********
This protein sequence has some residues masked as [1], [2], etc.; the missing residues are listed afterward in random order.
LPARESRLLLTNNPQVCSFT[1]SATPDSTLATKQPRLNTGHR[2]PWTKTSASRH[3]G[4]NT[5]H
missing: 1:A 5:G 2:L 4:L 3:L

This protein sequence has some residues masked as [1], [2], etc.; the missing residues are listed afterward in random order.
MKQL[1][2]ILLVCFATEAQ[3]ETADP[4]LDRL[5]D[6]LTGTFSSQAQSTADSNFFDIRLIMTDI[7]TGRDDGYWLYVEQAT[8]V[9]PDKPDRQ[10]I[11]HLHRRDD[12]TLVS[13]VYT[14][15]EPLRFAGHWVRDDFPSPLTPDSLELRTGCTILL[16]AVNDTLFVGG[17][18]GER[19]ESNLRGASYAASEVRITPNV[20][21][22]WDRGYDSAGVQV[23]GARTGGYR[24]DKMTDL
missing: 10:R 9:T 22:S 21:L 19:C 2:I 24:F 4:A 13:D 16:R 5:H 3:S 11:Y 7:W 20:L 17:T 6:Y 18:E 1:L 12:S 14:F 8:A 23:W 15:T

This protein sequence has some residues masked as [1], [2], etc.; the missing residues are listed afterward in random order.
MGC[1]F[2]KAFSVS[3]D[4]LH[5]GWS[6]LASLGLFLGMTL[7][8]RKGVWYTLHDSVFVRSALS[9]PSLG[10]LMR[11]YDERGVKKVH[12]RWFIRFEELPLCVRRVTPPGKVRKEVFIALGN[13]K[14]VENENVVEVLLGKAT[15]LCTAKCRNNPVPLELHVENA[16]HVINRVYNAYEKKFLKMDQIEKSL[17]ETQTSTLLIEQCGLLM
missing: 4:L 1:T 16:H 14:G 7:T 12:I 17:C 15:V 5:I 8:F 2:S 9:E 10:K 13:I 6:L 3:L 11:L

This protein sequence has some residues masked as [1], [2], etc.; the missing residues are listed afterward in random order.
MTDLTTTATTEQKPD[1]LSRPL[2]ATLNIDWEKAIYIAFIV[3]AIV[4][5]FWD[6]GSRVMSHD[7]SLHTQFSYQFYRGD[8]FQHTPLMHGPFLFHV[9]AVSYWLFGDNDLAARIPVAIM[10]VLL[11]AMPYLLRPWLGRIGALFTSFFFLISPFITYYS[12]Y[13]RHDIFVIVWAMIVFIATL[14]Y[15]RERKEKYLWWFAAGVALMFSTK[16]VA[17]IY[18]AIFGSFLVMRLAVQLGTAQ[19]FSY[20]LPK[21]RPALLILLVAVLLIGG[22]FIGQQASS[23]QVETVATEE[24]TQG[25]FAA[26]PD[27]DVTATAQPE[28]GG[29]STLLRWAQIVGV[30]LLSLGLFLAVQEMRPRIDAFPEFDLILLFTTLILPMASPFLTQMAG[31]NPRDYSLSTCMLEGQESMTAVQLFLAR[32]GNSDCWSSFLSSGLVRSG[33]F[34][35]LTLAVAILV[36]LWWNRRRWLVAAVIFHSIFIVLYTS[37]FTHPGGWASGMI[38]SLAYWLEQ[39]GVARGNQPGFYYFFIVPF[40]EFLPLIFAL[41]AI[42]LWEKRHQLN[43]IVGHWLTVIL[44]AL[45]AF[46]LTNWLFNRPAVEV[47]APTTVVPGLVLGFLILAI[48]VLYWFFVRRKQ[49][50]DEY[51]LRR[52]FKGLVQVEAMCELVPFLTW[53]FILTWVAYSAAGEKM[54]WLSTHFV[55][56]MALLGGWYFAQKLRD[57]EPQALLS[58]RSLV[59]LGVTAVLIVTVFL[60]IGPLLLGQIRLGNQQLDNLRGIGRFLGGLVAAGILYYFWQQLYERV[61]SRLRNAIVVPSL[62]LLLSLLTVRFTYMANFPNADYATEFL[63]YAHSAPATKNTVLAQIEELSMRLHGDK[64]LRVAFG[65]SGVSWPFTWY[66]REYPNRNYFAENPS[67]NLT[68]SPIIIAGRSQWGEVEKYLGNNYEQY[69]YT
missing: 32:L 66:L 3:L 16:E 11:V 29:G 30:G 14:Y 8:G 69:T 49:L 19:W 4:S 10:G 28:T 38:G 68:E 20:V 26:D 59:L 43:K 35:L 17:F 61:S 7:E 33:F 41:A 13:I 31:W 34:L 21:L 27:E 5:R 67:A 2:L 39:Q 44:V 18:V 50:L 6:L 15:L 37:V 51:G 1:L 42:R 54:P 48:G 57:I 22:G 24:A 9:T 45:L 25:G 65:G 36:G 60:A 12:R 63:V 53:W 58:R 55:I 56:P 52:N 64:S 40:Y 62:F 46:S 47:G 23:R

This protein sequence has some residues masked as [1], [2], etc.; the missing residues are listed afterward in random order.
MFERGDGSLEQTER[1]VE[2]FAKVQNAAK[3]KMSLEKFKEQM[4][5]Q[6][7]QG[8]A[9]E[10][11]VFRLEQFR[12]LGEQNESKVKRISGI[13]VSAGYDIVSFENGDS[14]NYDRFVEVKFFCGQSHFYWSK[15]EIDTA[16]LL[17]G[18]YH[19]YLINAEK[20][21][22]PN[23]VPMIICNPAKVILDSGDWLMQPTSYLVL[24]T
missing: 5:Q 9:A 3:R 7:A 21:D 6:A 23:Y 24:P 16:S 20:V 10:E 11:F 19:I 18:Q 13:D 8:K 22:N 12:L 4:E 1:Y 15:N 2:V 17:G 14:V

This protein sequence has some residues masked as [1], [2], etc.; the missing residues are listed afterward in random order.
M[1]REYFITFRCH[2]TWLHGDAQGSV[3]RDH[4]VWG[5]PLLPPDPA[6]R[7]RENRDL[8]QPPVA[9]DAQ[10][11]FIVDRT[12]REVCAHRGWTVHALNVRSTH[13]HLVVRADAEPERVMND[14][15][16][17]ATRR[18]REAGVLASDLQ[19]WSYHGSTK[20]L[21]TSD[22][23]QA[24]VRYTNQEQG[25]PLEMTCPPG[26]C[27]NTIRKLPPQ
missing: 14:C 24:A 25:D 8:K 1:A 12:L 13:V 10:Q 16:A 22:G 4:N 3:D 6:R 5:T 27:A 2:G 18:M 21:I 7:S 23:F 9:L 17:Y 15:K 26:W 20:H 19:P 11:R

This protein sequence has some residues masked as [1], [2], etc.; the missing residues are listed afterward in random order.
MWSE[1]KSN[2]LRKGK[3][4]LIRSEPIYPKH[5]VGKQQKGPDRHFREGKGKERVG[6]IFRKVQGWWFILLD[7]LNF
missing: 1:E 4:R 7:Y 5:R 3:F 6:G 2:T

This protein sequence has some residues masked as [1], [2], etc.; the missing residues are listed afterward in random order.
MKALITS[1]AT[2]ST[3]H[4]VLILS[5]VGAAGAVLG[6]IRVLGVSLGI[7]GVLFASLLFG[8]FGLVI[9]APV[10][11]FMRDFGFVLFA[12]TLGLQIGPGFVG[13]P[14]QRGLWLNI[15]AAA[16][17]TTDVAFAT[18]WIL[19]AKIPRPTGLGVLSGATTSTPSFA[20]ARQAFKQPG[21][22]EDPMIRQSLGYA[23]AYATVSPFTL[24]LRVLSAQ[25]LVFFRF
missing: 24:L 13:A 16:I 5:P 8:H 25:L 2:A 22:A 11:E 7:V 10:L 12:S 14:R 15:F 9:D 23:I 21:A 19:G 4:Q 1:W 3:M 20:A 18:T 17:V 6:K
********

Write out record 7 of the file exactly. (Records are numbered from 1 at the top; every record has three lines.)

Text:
This protein sequence has some residues masked as [1], [2], etc.; the missing residues are listed afterward in random order.
MWSE[1]KSN[2]LRKGK[3][4]LIRSEPIYPKH[5]VGKQQKGPDRHFREGKGKERVG[6]IFRKVQGWWFILLD[7]LNF
missing: 1:E 4:R 7:Y 5:R 3:F 6:G 2:T